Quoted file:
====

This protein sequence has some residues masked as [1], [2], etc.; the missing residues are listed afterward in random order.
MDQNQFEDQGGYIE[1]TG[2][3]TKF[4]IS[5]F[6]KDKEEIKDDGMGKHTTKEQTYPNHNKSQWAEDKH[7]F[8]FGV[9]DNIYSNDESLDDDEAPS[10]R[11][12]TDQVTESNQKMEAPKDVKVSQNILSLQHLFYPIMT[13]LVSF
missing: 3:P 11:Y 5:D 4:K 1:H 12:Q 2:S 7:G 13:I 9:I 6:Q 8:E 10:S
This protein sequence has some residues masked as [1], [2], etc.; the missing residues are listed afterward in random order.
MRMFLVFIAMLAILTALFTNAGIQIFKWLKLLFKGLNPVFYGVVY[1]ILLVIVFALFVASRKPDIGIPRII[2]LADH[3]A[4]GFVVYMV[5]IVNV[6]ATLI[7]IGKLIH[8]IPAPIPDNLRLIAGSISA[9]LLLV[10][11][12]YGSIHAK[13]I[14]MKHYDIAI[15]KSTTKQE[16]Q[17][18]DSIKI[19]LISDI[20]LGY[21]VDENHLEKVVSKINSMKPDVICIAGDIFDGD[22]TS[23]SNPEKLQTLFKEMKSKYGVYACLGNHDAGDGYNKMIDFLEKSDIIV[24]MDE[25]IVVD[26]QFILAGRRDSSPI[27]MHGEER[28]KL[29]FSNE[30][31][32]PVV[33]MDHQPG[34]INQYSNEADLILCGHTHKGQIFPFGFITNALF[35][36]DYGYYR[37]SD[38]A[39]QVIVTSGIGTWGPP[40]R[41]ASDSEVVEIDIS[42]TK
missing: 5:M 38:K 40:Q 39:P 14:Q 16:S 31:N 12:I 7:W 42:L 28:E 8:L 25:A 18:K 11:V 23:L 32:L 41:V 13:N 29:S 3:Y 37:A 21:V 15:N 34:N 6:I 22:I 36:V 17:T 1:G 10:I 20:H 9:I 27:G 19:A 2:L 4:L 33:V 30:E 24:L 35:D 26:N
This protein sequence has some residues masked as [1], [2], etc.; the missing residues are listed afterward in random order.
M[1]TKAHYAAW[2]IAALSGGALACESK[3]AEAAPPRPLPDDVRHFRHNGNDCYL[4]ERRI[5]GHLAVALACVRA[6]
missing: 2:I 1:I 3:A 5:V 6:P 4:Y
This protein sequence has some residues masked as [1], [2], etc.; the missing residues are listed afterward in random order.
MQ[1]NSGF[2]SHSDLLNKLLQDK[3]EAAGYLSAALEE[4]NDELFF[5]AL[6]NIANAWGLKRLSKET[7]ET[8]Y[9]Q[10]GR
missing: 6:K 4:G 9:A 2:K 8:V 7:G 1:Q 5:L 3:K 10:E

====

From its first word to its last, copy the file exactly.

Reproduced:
This protein sequence has some residues masked as [1], [2], etc.; the missing residues are listed afterward in random order.
MDQNQFEDQGGYIE[1]TG[2][3]TKF[4]IS[5]F[6]KDKEEIKDDGMGKHTTKEQTYPNHNKSQWAEDKH[7]F[8]FGV[9]DNIYSNDESLDDDEAPS[10]R[11][12]TDQVTESNQKMEAPKDVKVSQNILSLQHLFYPIMT[13]LVSF
missing: 3:P 11:Y 5:D 4:K 1:H 12:Q 2:S 7:G 13:I 9:I 6:Q 8:E 10:S
This protein sequence has some residues masked as [1], [2], etc.; the missing residues are listed afterward in random order.
MRMFLVFIAMLAILTALFTNAGIQIFKWLKLLFKGLNPVFYGVVY[1]ILLVIVFALFVASRKPDIGIPRII[2]LADH[3]A[4]GFVVYMV[5]IVNV[6]ATLI[7]IGKLIH[8]IPAPIPDNLRLIAGSISA[9]LLLV[10][11][12]YGSIHAK[13]I[14]MKHYDIAI[15]KSTTKQE[16]Q[17][18]DSIKI[19]LISDI[20]LGY[21]VDENHLEKVVSKINSMKPDVICIAGDIFDGD[22]TS[23]SNPEKLQTLFKEMKSKYGVYACLGNHDAGDGYNKMIDFLEKSDIIV[24]MDE[25]IVVD[26]QFILAGRRDSSPI[27]MHGEER[28]KL[29]FSNE[30][31][32]PVV[33]MDHQPG[34]INQYSNEADLILCGHTHKGQIFPFGFITNALF[35][36]DYGYYR[37]SD[38]A[39]QVIVTSGIGTWGPP[40]R[41]ASDSEVVEIDIS[42]TK
missing: 5:M 38:K 40:Q 39:P 14:Q 16:S 31:N 12:I 7:W 42:L 28:E 8:L 25:A 18:K 11:V 23:L 32:L 41:V 13:N 29:S 3:Y 37:A 21:V 15:N 34:N 6:I 22:I 36:V 17:T 1:G 10:I 20:H 9:I 27:G 19:A 2:L 4:L 33:V 30:E 24:L 35:D 26:N
This protein sequence has some residues masked as [1], [2], etc.; the missing residues are listed afterward in random order.
M[1]TKAHYAAW[2]IAALSGGALACESK[3]AEAAPPRPLPDDVRHFRHNGNDCYL[4]ERRI[5]GHLAVALACVRA[6]
missing: 2:I 1:I 3:A 5:V 6:P 4:Y
This protein sequence has some residues masked as [1], [2], etc.; the missing residues are listed afterward in random order.
MQ[1]NSGF[2]SHSDLLNKLLQDK[3]EAAGYLSAALEE[4]NDELFF[5]AL[6]NIANAWGLKRLSKET[7]ET[8]Y[9]Q[10]GR
missing: 6:K 4:G 9:A 2:K 8:V 7:G 1:Q 5:L 3:K 10:E